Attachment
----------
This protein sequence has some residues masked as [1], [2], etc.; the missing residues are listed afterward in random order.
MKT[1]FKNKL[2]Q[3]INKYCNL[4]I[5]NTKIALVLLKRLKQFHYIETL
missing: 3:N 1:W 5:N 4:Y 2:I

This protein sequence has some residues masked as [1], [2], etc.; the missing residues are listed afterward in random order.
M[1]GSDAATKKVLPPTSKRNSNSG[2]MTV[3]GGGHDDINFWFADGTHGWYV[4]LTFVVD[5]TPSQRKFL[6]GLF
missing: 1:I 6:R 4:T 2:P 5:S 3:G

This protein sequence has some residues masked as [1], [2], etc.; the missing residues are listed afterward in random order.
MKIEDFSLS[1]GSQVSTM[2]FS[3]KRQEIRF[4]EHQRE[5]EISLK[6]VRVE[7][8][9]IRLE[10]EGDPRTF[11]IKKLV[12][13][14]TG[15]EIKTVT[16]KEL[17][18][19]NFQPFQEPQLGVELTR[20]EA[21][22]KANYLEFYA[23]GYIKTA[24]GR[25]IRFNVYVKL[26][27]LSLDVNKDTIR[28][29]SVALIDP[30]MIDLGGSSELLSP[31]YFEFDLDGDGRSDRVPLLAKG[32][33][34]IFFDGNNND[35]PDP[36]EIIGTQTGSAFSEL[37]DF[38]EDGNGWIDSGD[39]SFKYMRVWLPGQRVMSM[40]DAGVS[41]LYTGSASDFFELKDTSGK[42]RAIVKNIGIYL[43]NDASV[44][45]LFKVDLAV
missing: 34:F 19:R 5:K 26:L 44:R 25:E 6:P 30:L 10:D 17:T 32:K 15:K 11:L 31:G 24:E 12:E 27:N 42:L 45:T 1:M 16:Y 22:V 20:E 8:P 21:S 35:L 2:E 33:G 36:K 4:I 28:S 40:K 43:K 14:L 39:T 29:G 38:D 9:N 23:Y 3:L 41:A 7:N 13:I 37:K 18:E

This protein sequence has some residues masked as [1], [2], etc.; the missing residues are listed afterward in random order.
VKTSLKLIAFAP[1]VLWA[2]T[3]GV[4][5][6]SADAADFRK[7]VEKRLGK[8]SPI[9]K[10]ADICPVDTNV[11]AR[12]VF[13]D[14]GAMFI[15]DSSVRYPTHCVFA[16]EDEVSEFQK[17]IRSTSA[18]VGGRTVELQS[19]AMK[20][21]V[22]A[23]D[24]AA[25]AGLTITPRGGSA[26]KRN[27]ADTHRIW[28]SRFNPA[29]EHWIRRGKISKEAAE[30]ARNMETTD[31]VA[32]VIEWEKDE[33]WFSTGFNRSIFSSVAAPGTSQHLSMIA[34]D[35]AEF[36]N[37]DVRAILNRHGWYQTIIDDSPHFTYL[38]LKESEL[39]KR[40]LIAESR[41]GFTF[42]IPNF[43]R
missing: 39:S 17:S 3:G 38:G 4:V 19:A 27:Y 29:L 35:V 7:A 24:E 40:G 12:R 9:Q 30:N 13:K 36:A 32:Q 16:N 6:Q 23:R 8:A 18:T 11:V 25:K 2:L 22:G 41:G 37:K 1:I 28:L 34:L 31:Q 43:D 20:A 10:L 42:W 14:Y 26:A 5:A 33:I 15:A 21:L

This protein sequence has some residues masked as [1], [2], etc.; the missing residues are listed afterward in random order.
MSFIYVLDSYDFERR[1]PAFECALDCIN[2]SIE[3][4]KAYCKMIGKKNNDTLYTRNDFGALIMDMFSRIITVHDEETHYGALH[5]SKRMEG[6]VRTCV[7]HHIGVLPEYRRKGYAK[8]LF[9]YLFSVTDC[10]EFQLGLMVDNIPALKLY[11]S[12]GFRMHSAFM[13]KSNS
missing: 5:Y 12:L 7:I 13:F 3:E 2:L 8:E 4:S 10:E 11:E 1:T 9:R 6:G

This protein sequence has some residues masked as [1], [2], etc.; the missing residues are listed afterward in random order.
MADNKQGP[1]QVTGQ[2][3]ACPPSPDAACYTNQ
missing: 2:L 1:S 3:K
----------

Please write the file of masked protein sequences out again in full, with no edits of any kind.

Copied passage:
This protein sequence has some residues masked as [1], [2], etc.; the missing residues are listed afterward in random order.
MKT[1]FKNKL[2]Q[3]INKYCNL[4]I[5]NTKIALVLLKRLKQFHYIETL
missing: 3:N 1:W 5:N 4:Y 2:I

This protein sequence has some residues masked as [1], [2], etc.; the missing residues are listed afterward in random order.
M[1]GSDAATKKVLPPTSKRNSNSG[2]MTV[3]GGGHDDINFWFADGTHGWYV[4]LTFVVD[5]TPSQRKFL[6]GLF
missing: 1:I 6:R 4:T 2:P 5:S 3:G

This protein sequence has some residues masked as [1], [2], etc.; the missing residues are listed afterward in random order.
MKIEDFSLS[1]GSQVSTM[2]FS[3]KRQEIRF[4]EHQRE[5]EISLK[6]VRVE[7][8][9]IRLE[10]EGDPRTF[11]IKKLV[12][13][14]TG[15]EIKTVT[16]KEL[17][18][19]NFQPFQEPQLGVELTR[20]EA[21][22]KANYLEFYA[23]GYIKTA[24]GR[25]IRFNVYVKL[26][27]LSLDVNKDTIR[28][29]SVALIDP[30]MIDLGGSSELLSP[31]YFEFDLDGDGRSDRVPLLAKG[32][33][34]IFFDGNNND[35]PDP[36]EIIGTQTGSAFSEL[37]DF[38]EDGNGWIDSGD[39]SFKYMRVWLPGQRVMSM[40]DAGVS[41]LYTGSASDFFELKDTSGK[42]RAIVKNIGIYL[43]NDASV[44][45]LFKVDLAV
missing: 34:F 19:R 5:K 26:L 44:R 25:E 6:P 30:L 10:D 17:T 32:K 15:K 11:L 31:G 24:E 12:E 27:N 42:L 45:T 1:M 16:Y 22:V 20:E 8:P 21:S 35:L 2:E 33:G 36:K 4:I 28:S 40:K 43:K 14:L 39:T 29:G 38:D 9:N 23:Y 3:L 41:A 7:N 13:I 37:K 18:E

This protein sequence has some residues masked as [1], [2], etc.; the missing residues are listed afterward in random order.
VKTSLKLIAFAP[1]VLWA[2]T[3]GV[4][5][6]SADAADFRK[7]VEKRLGK[8]SPI[9]K[10]ADICPVDTNV[11]AR[12]VF[13]D[14]GAMFI[15]DSSVRYPTHCVFA[16]EDEVSEFQK[17]IRSTSA[18]VGGRTVELQS[19]AMK[20][21]V[22]A[23]D[24]AA[25]AGLTITPRGGSA[26]KRN[27]ADTHRIW[28]SRFNPA[29]EHWIRRGKISKEAAE[30]ARNMETTD[31]VA[32]VIEWEKDE[33]WFSTGFNRSIFSSVAAPGTSQHLSMIA[34]D[35]AEF[36]N[37]DVRAILNRHGWYQTIIDDSPHFTYL[38]LKESEL[39]KR[40]LIAESR[41]GFTF[42]IPNF[43]R
missing: 39:S 17:S 3:G 38:G 4:V 19:A 27:Y 29:L 35:V 7:A 24:E 40:G 12:R 9:Q 30:N 13:K 36:A 32:Q 16:N 6:Q 23:R 8:A 18:T 11:V 25:K 2:L 22:G 41:G 37:K 1:I 28:L 34:L 31:Q 43:D 20:A 10:L 42:W 14:Y 26:A 5:A 33:I 15:A 21:L

This protein sequence has some residues masked as [1], [2], etc.; the missing residues are listed afterward in random order.
MSFIYVLDSYDFERR[1]PAFECALDCIN[2]SIE[3][4]KAYCKMIGKKNNDTLYTRNDFGALIMDMFSRIITVHDEETHYGALH[5]SKRMEG[6]VRTCV[7]HHIGVLPEYRRKGYAK[8]LF[9]YLFSVTDC[10]EFQLGLMVDNIPALKLY[11]S[12]GFRMHSAFM[13]KSNS
missing: 5:Y 12:L 7:I 13:F 3:E 2:L 8:E 4:S 10:E 11:E 1:T 9:R 6:G

This protein sequence has some residues masked as [1], [2], etc.; the missing residues are listed afterward in random order.
MADNKQGP[1]QVTGQ[2][3]ACPPSPDAACYTNQ
missing: 2:L 1:S 3:K